For the longest time, the Boeing 797 has been on plans a widebody twin aisle aircraft. However, could Boeing follow in the footsteps of the Airbus A321XLR and turn its 797 into a single aisle aircraft?
What are the details?
A former Airbus executive has gone on the record with Flight Global stating that Boeing should turn the Boeing 797 into a short-haul narrowbody, slightly bigger than a Boeing 737.
The former Airbus Americas president Barry Eccleston has turned critical on the NMA 797 program, saying that it doesn’t hit the bullseye that Boeing is going for.
“The market is between 160 to 240 seats and 3,000nm to 5,000nm, that’s where the volume production is,” Eccleston spoke to Flight Global. “I’m probably going to lean towards a single aisle rather than a twin aisle for that volume market.”
Boeing’s original plans for the Boeing 797 was a 220-270 seater aircraft with the range around 5,000 nautical miles (9,260 km). It would be a replacement aircraft for the Boeing 757, but plans were postponed earlier this year.
However, perhaps Boeing was a bit off the mark with this concept. Two of Eccelstons points ring true:
- Most air journeys are between 3,000-5,000 nautical miles. Having the range over 5,000 is a ‘nice-to-have’ but does come at the cost of making the aircraft more expensive to run, like extra fuel tanks or heavier engines.
- The passenger capacity up to 270 is great, but as the industry moves to frequency over capacity, Boeing would be building aircraft for a future that doesn’t exist and that few airlines are interested in. They should be focusing on a maximum 240 seater aircraft to better cater to what the market wants.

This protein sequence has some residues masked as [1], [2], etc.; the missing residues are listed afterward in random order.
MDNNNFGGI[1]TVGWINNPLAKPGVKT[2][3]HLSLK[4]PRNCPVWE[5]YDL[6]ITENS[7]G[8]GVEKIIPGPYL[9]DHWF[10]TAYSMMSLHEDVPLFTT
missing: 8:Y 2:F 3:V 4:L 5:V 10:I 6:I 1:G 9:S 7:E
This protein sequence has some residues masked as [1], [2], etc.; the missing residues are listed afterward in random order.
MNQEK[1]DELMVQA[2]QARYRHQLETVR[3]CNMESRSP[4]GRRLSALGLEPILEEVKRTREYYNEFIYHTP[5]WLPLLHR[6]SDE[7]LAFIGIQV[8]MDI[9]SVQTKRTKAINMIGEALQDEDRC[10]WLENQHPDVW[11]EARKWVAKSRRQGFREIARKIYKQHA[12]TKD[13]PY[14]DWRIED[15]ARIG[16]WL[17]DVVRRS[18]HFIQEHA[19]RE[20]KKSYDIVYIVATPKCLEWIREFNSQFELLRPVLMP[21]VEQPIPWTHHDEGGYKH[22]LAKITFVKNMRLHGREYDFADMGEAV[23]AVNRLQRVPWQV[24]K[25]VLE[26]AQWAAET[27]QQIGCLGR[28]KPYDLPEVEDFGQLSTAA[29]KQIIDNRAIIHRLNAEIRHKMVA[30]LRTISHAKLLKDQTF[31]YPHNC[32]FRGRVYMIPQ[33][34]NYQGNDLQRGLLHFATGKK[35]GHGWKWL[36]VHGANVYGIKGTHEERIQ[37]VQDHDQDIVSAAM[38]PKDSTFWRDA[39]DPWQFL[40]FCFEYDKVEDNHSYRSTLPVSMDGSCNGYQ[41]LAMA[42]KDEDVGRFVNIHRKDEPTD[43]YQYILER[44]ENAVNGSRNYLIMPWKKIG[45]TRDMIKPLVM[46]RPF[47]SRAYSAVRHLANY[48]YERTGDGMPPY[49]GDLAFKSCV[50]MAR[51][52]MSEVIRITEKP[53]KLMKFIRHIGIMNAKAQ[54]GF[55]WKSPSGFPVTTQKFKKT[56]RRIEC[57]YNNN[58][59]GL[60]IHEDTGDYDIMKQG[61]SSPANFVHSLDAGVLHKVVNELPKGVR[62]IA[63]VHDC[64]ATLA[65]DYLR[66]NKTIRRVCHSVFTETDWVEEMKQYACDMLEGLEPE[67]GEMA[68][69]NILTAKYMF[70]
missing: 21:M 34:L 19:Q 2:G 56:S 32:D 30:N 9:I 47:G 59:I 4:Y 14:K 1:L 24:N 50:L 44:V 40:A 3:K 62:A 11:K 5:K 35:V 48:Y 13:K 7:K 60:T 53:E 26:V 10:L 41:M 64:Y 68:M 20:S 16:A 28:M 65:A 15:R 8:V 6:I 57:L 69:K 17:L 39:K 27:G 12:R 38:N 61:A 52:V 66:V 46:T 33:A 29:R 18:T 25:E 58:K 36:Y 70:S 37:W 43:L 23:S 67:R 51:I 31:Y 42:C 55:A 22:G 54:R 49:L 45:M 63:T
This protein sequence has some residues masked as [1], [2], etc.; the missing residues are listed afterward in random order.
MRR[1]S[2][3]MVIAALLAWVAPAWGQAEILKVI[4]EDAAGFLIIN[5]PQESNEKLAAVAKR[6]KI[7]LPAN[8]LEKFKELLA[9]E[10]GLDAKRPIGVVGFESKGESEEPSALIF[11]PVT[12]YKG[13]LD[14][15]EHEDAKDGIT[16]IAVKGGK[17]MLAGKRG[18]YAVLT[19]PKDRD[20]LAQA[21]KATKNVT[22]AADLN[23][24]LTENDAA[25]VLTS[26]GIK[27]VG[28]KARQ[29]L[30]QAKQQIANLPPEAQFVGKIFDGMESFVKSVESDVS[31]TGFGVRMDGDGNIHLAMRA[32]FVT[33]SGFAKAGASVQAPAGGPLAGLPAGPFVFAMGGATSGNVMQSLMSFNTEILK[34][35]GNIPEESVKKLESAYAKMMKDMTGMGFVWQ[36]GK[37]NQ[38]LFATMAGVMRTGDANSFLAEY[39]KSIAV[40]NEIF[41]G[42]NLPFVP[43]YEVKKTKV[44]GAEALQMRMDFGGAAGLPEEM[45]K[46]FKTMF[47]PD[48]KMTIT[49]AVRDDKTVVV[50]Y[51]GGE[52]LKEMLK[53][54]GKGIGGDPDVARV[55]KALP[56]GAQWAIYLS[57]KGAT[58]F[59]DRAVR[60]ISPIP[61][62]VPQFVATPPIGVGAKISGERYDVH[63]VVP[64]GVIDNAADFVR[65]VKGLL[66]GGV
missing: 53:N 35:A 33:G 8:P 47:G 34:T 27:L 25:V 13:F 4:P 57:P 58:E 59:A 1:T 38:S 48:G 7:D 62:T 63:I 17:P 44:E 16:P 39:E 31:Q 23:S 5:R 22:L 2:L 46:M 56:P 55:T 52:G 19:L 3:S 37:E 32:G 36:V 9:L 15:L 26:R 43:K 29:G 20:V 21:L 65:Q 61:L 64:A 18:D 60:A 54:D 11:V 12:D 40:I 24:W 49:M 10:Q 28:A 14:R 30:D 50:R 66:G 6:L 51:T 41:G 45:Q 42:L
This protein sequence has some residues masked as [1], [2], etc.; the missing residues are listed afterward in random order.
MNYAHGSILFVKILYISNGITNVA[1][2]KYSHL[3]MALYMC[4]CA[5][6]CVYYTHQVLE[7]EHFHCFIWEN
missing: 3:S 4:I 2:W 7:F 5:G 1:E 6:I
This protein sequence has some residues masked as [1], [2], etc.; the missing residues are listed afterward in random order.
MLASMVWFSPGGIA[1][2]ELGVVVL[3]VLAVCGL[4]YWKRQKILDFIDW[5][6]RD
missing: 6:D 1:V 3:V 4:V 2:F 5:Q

However, the biggest design change would be a flip from a widebody aircraft with two aisles to a narrowbody single aisle aircraft.
Why would the Boeing 797 be a narrowbody aircraft?
If Boeing does follow this suggestion and built an aircraft for the 240 seater 5,000 nautical mile market, they should build it as a narrowbody.
The reason is that a narrowbody aircraft has superior economics compared to a widebody over short distances. A widebody has great fuel efficiency but only over thousands of kilometers, whilst a smaller narrowbody uses less fuel taking off and landing within a few hours.
It is for this reason that the Boeing 737 has been so successful, and like the Airbus A320, one of the highest-selling airframes of all time.
In fact, if Boeing did go down this route they would be following in the footsteps of Airbus with their own A321XLR program. The A321XLR is designed to fly long distances with the cost-savings of a narrowbody aircraft.
So far the A321XLR has sold incredibly well, and with no Boeing equivalent, airlines have no choice but to choose it.
But Boeing has thus far said that any future plane would not be designed in response to anything from Airbus, like the A321XLR.
“We will not design our next airplane on the basis of the A321,” Boeing CEO Calhoun mentioned to investors.
What do you think? Should the Boeing 797 be a narrowbody? let us know in the comments.